Well known for her high level of camp and her energetic performances, La Lupe was one of the Spanish-language world's greatest performers. Born in Cuba to a poor family, La Lupe began her life as a schoolteacher in Havana at her father's request. However music was in her blood, and against his wishes she entered a singing competition on the radio where she won first place. Later she joined the singing group "Trio Los Tropicales" and made many successful club debuts throughout Havana. Her perfomances, which included Rock 'N' Roll songs in Spanish combined with heavy antics made her a smash in the Cuban music scene and she continued to make hit albums.
However, after the Cuban Revolution of 1959, La Lupe felt that she could no longer live in a country that did not accept her performances, which were classified as anti-revolutionary. She left Cuba for Mexico in 1962, where she sought acceptance, but was never accepted. Later she moved to New York, where she met fellow Cuban musician Mongo Santamaría. Both teamed up with to make the album make "Mongo Introduces La Lupe" in 1963. That album made her a star and later she joined up with the legendary Tito Puente to make four successful albums. Voted the best singer by the Latin press in 1965 & 1966, La Lupe went on to become one of the top two divas of salsa music (the other was Celia Cruz).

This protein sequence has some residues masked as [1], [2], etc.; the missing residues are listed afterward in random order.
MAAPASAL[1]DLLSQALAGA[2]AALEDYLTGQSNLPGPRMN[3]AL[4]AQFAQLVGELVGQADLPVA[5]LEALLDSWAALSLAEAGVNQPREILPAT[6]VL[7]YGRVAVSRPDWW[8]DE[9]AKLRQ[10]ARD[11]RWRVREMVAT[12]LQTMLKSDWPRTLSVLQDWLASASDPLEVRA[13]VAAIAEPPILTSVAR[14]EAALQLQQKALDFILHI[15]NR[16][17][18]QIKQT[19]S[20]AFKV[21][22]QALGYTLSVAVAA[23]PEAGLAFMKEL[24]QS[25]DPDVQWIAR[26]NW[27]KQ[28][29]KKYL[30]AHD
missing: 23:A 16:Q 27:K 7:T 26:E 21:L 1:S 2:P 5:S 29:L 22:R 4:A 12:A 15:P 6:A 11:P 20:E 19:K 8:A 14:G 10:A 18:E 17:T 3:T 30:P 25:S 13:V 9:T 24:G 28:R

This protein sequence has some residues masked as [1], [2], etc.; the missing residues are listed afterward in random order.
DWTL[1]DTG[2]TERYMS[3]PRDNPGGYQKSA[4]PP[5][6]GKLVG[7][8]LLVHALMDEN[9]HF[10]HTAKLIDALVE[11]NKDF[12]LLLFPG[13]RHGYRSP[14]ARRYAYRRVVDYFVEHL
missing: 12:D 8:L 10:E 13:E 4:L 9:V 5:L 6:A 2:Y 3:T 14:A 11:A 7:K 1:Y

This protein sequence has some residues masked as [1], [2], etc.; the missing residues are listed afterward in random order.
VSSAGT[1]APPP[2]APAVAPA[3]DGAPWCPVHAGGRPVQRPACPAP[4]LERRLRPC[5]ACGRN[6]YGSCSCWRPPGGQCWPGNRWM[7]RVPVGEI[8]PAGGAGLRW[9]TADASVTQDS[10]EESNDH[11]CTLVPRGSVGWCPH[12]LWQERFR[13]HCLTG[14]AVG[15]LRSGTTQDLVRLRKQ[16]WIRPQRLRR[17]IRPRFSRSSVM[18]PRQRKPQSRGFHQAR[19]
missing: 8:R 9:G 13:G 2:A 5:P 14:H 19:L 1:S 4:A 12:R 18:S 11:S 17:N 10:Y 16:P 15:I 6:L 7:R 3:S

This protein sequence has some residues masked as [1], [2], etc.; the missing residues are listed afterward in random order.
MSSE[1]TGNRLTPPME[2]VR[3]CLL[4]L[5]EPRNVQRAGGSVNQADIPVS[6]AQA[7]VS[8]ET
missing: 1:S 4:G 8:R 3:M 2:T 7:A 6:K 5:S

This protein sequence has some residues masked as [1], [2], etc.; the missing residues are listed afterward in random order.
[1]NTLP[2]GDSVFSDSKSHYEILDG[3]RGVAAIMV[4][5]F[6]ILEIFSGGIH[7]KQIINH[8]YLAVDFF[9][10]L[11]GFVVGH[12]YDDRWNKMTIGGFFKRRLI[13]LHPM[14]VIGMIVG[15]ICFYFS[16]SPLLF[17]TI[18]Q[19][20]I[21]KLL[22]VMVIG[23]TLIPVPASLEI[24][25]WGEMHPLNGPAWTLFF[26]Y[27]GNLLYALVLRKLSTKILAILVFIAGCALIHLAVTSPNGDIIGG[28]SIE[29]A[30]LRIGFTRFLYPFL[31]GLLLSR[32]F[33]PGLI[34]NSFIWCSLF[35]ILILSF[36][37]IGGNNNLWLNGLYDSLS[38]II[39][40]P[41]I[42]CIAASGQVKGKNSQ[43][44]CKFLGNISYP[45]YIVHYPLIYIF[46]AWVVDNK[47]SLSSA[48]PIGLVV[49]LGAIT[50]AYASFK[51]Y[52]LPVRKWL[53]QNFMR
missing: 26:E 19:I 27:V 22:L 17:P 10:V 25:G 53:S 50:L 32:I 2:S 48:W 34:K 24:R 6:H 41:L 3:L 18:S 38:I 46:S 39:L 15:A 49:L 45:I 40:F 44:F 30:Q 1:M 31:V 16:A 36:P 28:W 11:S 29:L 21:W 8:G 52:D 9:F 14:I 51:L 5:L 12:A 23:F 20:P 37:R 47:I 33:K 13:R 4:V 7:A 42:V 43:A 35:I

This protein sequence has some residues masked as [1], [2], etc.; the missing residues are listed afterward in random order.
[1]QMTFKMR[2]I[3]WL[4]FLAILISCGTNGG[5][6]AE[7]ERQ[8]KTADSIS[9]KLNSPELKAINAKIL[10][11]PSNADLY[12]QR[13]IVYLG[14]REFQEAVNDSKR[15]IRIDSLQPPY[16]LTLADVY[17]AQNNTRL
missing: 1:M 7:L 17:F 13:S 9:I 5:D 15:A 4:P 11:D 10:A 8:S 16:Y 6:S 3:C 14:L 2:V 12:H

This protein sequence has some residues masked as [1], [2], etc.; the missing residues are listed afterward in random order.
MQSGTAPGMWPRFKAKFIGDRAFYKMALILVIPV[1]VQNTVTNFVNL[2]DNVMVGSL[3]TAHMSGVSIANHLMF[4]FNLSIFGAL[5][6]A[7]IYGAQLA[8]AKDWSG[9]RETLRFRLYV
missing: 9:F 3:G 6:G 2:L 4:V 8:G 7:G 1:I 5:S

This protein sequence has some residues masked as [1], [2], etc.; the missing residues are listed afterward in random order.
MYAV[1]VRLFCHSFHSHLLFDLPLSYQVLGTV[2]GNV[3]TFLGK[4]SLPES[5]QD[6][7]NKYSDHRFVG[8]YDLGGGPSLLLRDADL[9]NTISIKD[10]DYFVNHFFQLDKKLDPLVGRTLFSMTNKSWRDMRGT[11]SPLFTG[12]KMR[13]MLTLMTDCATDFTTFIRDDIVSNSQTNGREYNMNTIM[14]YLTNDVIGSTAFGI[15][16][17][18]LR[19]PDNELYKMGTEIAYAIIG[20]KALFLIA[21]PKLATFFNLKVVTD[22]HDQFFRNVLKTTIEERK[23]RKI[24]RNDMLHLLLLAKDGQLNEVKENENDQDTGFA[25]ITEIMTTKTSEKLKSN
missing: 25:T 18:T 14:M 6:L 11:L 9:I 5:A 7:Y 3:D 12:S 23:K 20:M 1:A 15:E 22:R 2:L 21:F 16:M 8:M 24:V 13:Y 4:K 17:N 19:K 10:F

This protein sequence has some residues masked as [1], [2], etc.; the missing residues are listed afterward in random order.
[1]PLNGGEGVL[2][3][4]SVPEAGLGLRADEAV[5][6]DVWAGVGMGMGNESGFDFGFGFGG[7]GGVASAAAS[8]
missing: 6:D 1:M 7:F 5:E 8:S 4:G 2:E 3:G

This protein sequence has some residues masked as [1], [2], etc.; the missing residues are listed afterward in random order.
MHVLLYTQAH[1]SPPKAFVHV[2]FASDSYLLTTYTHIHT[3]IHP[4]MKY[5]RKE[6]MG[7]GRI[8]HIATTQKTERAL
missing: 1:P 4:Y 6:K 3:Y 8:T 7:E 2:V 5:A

It was during these years thats he produced some of her greatest songs, especially those written by Puerto Rican composer C. Curet Alonso, such as "La Gran Tirana" and "Puro Teatro". In the 1970's La Lupe saw her career decline somewhat. First she was banned from television from Puerto Rico after she tore her clothes off during an awards ceremony on national telelvision. Next, her recod label, Tico Records, was purchased by Fania Records, and company executives decided to focus their energies on the less controversial Celia Cruz.
Although she had several hits during that decade, she faded into obscurity. In the 1980's, La Lupe, who retired from the industry, saw herself desitute. Her husband's medical bills, her large donations to the African-based religion of "Santeria", and her personal problems often left her and her family homeless. She became paralysed following a domestic accident and was healed by an evangelical preacher. After this, she converted to evangelicalism and recorded Christian orientated material in the late 80s. She continued her devotion to evangelism until her death in 1992.
La Lupe never saw the surge in her popularity after her death, especially after the legendary Spanish director, Pedro Almodovar chose her song, "Puro Teatro," to be the closing song of his hit film, “Women on the Verge of a Nervous Breakdown. Fania rereleased her records on their Tico labels during that decade, and many of her records went platinum throughout Spain and Latin America.
She is considered one of the greatest musical divas the world has ever known.